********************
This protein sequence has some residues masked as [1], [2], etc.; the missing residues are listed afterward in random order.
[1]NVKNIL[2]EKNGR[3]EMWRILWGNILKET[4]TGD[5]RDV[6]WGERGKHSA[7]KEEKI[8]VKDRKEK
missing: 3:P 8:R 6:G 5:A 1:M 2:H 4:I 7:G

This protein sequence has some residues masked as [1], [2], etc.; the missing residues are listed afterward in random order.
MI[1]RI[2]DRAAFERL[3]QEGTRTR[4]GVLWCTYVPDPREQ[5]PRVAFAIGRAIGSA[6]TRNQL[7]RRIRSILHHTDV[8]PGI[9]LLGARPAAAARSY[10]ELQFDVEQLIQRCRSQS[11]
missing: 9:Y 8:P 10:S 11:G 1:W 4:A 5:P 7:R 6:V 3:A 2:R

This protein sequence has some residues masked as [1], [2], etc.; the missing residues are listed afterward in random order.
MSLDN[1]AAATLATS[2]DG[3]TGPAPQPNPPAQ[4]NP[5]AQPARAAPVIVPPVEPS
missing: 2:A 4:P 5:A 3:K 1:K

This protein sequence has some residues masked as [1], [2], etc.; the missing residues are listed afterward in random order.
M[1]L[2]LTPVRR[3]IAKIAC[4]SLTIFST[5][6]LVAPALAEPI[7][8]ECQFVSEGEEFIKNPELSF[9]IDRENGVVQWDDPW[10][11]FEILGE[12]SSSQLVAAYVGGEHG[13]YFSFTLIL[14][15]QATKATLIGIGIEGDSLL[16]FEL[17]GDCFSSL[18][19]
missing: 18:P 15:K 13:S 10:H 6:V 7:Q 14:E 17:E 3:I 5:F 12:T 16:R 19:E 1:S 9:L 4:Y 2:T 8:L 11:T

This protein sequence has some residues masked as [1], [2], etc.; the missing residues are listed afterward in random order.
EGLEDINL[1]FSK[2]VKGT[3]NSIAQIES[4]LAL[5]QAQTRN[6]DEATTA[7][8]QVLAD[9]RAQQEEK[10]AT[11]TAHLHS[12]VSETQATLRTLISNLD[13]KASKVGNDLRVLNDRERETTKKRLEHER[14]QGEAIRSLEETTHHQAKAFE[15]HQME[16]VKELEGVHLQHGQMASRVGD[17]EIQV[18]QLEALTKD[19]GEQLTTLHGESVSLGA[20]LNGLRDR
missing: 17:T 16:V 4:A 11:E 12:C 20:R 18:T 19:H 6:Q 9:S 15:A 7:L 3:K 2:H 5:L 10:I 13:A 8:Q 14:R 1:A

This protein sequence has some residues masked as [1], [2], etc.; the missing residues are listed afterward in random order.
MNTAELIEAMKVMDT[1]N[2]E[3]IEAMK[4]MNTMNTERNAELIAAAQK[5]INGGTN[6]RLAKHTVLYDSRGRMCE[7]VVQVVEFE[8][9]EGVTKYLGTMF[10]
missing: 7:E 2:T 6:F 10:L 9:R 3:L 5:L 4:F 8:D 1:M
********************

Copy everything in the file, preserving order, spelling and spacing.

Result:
This protein sequence has some residues masked as [1], [2], etc.; the missing residues are listed afterward in random order.
[1]NVKNIL[2]EKNGR[3]EMWRILWGNILKET[4]TGD[5]RDV[6]WGERGKHSA[7]KEEKI[8]VKDRKEK
missing: 3:P 8:R 6:G 5:A 1:M 2:H 4:I 7:G

This protein sequence has some residues masked as [1], [2], etc.; the missing residues are listed afterward in random order.
MI[1]RI[2]DRAAFERL[3]QEGTRTR[4]GVLWCTYVPDPREQ[5]PRVAFAIGRAIGSA[6]TRNQL[7]RRIRSILHHTDV[8]PGI[9]LLGARPAAAARSY[10]ELQFDVEQLIQRCRSQS[11]
missing: 9:Y 8:P 10:S 11:G 1:W 4:A 5:P 7:R 6:V 3:A 2:R

This protein sequence has some residues masked as [1], [2], etc.; the missing residues are listed afterward in random order.
MSLDN[1]AAATLATS[2]DG[3]TGPAPQPNPPAQ[4]NP[5]AQPARAAPVIVPPVEPS
missing: 2:A 4:P 5:A 3:K 1:K

This protein sequence has some residues masked as [1], [2], etc.; the missing residues are listed afterward in random order.
M[1]L[2]LTPVRR[3]IAKIAC[4]SLTIFST[5][6]LVAPALAEPI[7][8]ECQFVSEGEEFIKNPELSF[9]IDRENGVVQWDDPW[10][11]FEILGE[12]SSSQLVAAYVGGEHG[13]YFSFTLIL[14][15]QATKATLIGIGIEGDSLL[16]FEL[17]GDCFSSL[18][19]
missing: 18:P 15:K 13:S 10:H 6:V 7:Q 14:E 17:E 3:I 5:F 12:T 16:R 19:E 1:S 9:L 4:Y 2:T 8:L 11:T

This protein sequence has some residues masked as [1], [2], etc.; the missing residues are listed afterward in random order.
EGLEDINL[1]FSK[2]VKGT[3]NSIAQIES[4]LAL[5]QAQTRN[6]DEATTA[7][8]QVLAD[9]RAQQEEK[10]AT[11]TAHLHS[12]VSETQATLRTLISNLD[13]KASKVGNDLRVLNDRERETTKKRLEHER[14]QGEAIRSLEETTHHQAKAFE[15]HQME[16]VKELEGVHLQHGQMASRVGD[17]EIQV[18]QLEALTKD[19]GEQLTTLHGESVSLGA[20]LNGLRDR
missing: 17:T 16:V 4:A 11:E 12:C 20:R 18:T 19:H 6:Q 9:S 15:A 7:L 3:K 2:H 5:L 10:I 13:A 8:Q 14:R 1:A

This protein sequence has some residues masked as [1], [2], etc.; the missing residues are listed afterward in random order.
MNTAELIEAMKVMDT[1]N[2]E[3]IEAMK[4]MNTMNTERNAELIAAAQK[5]INGGTN[6]RLAKHTVLYDSRGRMCE[7]VVQVVEFE[8][9]EGVTKYLGTMF[10]
missing: 7:E 2:T 6:F 10:L 9:R 3:L 5:L 4:F 8:D 1:M